The Cameroonian army on Friday confirmed the death in detention of the English-speaking Cameroonian journalist, Samuel Wazizi, against refusing torture. He was charged with “intelligence with the terrorists”.
Announcements of associations on Wednesday were confirmed by the Cameroonian journalist Samuel Wazizi on Friday, June 5, by the army, which denied torture.
However, several Cameroonian journalists’ unions have said the opposite. But for the army, SamuelWazizi, charged with “intelligence with the terrorists”, died of “sepsis (severe sepsis)” on August 17, 2019 at Yaoundé’s military hospital, less than two weeks after his arrest.
The army also claims that his family had been informed of his death, which the journalist’s lawyer disproves. “We have close contact with his family who say he was not contacted: we were already representing him at the time of his death, we were the people to be warned,” said Edward Ewule, who said he was told the confirmation of his client’s death after have read the army press release on national radio. “I’m devastated, I’m the last civilian to have seen him alive ten months ago,” he added.
“Logistics of various terrorist groups”
According to the army, SamuelWazizi claimed to “host a local TV channel” but “was actually a logistical from various terrorist groups” English-speaking separatists.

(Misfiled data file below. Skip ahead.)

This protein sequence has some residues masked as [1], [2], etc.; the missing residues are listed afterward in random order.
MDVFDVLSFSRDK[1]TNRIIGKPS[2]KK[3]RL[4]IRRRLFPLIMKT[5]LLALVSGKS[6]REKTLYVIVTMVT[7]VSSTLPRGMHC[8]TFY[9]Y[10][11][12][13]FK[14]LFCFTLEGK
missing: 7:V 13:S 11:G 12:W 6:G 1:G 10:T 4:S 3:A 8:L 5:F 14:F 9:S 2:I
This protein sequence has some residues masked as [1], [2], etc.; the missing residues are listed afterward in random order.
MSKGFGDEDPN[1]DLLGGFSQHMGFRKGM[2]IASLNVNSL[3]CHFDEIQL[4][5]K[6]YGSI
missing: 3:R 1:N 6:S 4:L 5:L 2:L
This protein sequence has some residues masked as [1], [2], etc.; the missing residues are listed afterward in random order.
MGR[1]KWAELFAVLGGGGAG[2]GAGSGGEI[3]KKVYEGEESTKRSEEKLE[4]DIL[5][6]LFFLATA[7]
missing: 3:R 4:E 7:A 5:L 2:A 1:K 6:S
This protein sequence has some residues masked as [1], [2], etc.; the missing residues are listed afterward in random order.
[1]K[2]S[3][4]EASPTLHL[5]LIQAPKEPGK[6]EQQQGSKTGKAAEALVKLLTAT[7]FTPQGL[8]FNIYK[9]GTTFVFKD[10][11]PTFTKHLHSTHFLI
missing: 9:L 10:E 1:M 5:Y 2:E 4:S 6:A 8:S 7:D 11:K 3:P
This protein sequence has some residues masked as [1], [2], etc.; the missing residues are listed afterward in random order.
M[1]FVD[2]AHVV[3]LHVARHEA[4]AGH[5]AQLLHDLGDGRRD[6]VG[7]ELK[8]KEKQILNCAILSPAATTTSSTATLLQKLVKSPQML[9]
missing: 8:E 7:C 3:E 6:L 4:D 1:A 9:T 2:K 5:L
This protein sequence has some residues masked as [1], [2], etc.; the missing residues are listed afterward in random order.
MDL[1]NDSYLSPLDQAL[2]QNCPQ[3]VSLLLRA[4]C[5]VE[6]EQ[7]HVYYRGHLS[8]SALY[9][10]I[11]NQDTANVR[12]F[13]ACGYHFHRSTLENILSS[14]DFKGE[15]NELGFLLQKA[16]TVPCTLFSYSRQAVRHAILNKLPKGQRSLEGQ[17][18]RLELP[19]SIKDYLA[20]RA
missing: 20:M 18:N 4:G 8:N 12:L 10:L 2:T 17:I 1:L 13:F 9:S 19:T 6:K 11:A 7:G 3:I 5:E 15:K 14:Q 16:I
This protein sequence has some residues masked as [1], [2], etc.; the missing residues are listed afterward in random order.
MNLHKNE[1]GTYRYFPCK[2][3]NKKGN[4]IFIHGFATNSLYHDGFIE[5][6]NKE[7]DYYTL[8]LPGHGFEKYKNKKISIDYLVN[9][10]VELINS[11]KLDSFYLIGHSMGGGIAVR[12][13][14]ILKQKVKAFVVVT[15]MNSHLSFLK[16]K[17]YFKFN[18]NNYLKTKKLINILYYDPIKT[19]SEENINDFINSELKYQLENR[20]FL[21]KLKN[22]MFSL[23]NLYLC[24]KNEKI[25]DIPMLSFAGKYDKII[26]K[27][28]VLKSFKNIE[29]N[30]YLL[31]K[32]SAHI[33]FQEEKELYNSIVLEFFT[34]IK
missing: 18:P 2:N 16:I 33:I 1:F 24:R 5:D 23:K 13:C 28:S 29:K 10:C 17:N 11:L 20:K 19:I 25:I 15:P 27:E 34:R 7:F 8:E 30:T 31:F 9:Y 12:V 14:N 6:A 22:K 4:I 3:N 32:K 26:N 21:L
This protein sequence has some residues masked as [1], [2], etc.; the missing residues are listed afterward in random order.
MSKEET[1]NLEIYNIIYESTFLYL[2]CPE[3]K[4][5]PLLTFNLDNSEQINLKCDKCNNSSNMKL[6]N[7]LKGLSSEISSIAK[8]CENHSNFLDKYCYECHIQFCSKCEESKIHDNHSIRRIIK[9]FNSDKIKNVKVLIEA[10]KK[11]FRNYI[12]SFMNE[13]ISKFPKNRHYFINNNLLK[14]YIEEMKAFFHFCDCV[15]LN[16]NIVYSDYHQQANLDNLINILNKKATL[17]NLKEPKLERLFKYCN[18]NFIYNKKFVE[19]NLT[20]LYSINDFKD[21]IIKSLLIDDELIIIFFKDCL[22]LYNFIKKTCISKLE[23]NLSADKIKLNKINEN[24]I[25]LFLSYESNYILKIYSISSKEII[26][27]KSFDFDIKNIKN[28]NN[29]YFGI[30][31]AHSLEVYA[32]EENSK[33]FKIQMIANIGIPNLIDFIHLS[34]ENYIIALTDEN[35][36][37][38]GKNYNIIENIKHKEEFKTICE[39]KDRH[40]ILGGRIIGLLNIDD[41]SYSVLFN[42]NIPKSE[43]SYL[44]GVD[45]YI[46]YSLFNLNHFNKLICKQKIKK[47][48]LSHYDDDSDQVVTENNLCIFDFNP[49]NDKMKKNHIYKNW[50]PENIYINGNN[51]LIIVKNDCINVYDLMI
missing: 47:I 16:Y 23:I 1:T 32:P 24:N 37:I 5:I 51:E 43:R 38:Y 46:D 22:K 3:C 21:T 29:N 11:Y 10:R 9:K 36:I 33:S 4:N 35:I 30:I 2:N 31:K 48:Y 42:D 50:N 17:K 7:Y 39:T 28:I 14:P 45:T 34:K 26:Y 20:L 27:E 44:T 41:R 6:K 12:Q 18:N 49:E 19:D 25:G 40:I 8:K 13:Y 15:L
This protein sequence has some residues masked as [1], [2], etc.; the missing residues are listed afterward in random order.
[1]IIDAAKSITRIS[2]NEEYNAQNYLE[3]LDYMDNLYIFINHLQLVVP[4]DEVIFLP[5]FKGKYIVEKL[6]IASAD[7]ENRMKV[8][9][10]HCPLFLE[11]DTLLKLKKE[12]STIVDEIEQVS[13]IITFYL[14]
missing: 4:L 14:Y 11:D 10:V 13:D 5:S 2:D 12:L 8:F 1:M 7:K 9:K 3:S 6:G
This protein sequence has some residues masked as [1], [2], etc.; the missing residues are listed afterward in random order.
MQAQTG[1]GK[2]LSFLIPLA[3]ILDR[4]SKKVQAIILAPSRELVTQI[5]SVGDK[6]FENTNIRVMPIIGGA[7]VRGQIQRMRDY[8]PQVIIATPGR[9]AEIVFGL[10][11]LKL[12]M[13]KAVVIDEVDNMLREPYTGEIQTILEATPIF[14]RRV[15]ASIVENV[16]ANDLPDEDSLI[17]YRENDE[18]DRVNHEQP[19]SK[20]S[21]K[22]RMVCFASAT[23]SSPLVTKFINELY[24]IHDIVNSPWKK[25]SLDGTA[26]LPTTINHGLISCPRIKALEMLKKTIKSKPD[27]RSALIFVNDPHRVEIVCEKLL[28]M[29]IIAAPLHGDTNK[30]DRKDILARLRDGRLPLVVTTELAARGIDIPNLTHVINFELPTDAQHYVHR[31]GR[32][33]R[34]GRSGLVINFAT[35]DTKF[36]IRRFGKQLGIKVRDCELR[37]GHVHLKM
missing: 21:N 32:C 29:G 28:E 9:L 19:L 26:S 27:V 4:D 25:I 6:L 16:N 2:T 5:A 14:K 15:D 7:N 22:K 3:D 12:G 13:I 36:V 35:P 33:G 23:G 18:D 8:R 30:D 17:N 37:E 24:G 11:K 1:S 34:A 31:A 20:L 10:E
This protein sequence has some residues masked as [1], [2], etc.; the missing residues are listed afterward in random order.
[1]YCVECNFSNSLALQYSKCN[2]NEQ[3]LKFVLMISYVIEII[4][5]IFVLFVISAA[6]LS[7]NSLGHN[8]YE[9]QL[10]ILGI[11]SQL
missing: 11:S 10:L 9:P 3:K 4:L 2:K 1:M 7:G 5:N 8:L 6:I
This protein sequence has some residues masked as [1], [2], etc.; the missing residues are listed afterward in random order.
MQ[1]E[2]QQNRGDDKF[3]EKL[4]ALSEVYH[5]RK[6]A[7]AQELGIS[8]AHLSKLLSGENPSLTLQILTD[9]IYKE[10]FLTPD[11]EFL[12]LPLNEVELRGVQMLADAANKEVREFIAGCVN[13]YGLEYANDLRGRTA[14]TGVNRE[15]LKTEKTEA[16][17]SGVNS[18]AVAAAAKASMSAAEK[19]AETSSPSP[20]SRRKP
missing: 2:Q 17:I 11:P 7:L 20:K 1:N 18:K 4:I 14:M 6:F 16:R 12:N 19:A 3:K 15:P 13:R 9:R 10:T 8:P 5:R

For almost three years, the English-speaking regions in the northwest and southwest of Cameroon have been shaken by violent conflicts between the army and separatist groups.
The fighting, but also the atrocities and murders committed against civilians in the two camps, left more than 3,000 dead and forced more than 700,000 people to flee their homes.
While Cameroonian unions of journalists, but also the international NGO reporters without borders, condemning the death of Samuel Wazizi, the army responds that it is a “new episode of demonization” of the Cameroonian armed forces.
“Only an independent commission of inquiry can shed light on this issue,” said Jude Viban, chairman of the Cameroonian Association of English-Speaking Journalists. In particular, referring to “gray areas” he wonders why the government did not inform the justice of the death [son] colleague”.
His lawyer is also requesting an independent investigation, in line with the one that led to the arrest of seven soldiers after the 2015 broadcast of a video showing the summary execution of two women and their children in northern Cameroon.
134th out of 180 in the world ranking for press freedom
Cases of torture and ill-treatment of prisoners are regularly reported by human rights organizations, who are also concerned about the large number of arrests in the English-speaking West.
This crisis, as well as the attacks by the Boko Haram jihadist group in the Northern North, have plagued the image of Cameroon, a country led for 37 years by President Paul Biya, long seen as a haven for stability in central Africa.
On Thursday, the UN and NGO Human Rights Watch condemned an increase in violence against relief workers operating in these two regions, and accused especially armed groups of increasing kidnappings against relief workers. Cameroonian forces are also accused of hindering aid flow there.
Confirmation of Samuel Wazizic’s death also helps revive the debate on freedom of the press in Cameroon. The country has 134th place on 180 off World press freedom ranking established in 2020 by Reporters Without Borders.